On the last weekend of January, billionaire brothers Charles and David Koch met with hundreds of Koch network donors in Palm Springs, California to drum up support for their Safe Streets and Second Chances initiative, a $4 million pilot program aimed at implementing and studying ways to help former prisoners overcome reentry hurdles and become productive members of society.
According to The Hill, the program will begin on a trial basis in Florida, Texas, Louisiana, and Pennsylvania and will offer individualized reentry programs beginning on the first day of incarceration for 1,000 inmates. Those inmates helped in the initial trial phase of the program will include people from both rural and urban areas.
USA Today notes that Koch Industries attorney Mark Holden said, “Over 95 percent of people who are incarcerated will eventually be released, so it’s in everyone’s best interests to make sure that these individuals are better when they leave prison than before they went in. The vision of ‘Safe Streets and Second Chances’ is that, rather than waiting until the end of an individual’s sentence, the reentry process should begin on day one.”
Holden recently attended a White House meeting with President Trump and other officials to promote criminal justice reform.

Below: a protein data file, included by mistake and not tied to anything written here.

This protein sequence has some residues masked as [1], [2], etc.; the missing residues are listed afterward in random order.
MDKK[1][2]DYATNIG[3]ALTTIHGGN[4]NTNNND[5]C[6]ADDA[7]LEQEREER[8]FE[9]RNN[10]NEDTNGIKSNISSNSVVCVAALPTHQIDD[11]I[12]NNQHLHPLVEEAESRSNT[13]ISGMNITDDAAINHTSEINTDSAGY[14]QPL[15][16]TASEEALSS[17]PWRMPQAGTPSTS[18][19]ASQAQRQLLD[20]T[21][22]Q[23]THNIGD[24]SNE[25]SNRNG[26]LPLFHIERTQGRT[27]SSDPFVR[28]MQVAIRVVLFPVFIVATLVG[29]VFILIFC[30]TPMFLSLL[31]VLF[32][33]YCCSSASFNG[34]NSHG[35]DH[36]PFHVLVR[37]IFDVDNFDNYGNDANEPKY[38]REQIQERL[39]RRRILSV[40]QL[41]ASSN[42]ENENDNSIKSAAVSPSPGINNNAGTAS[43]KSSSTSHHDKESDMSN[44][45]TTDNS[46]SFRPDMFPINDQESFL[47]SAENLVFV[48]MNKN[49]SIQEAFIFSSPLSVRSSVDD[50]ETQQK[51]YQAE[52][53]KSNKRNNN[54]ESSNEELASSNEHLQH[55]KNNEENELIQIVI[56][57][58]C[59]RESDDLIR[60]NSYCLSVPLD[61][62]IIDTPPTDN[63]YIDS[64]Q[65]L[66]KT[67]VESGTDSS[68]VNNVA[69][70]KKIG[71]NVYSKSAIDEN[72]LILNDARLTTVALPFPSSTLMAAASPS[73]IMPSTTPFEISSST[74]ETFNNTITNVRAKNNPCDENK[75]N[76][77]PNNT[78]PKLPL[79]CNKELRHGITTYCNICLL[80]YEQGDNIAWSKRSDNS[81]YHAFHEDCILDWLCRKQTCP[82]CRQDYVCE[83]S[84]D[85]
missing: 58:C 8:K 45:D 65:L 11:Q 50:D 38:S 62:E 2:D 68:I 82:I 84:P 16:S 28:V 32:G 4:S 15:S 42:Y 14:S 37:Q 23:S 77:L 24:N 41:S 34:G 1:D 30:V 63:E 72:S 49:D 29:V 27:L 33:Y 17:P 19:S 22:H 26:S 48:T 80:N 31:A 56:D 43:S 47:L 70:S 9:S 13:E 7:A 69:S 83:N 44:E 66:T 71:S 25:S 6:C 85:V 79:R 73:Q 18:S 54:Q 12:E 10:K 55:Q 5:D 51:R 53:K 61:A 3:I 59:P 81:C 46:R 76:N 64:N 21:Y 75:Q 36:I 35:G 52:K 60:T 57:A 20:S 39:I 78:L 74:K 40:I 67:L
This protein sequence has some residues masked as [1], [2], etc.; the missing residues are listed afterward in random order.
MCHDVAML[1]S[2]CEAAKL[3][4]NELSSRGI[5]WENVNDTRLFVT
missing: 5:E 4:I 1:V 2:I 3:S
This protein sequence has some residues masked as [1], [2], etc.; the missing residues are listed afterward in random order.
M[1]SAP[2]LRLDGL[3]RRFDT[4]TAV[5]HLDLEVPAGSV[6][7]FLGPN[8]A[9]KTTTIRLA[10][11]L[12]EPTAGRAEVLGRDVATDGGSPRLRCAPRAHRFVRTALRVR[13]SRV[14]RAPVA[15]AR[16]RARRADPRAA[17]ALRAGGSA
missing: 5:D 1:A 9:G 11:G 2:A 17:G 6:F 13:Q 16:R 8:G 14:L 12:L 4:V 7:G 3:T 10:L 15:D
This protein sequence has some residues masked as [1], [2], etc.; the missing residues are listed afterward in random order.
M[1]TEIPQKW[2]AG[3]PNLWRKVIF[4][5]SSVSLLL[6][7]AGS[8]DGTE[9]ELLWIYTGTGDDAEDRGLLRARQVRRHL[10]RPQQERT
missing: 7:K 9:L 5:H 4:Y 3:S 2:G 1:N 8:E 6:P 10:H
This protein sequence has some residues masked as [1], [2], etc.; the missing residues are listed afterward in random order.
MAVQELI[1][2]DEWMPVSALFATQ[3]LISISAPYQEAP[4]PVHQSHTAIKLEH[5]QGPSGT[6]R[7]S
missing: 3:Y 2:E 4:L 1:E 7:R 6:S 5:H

“We want to ensure that those who enter the justice system are able to contribute to their communities after they leave prison, which is one of many very difficult subjects we’re discussing having to do with our great country,” said President Trump at the meeting.
Dr. Carrie Pettus-Davis of the Texas Public Policy Foundation, who will run the program, described it by saying, “This unique initiative marries research-driven policy and reentry services reforms. Even though incarceration and reentry impacts millions of people’s lives in our country, there is a huge void in research on creating a successful transition of people from prison back home to our communities. We’re closing the gap.”
TIME is reporting that the Koch brothers’ gathering to promote the initiative drew unlikely bedfellows like Senator Ted Cruz (R-Texas), the rapper Scarface, and Olympian John Carlos, known for having displayed a black power salute on the winners’ podium at the 1968 Olympics.
“Instead of division, this event was a powerful example of bringing people together. I mean, who hosts an event like this? This network does. The opportunity to work with folks that might disagree with our Seminar Network on all kinds of issues coming together in common cause to solve common problems is an exciting part of what we’re doing,” said Koch network executive Evan Feinberg.
“We all need to be fully committed to a society in which everybody has an opportunity to make a better life for themselves. That’s what we’re about,” said Charles Koch.
The billionaire Koch brothers are often criticized in media op-eds for spending large sums of their personal wealth to influence politics. The Koch network reportedly hopes to spend around $400 million to influence the 2018 midterm elections.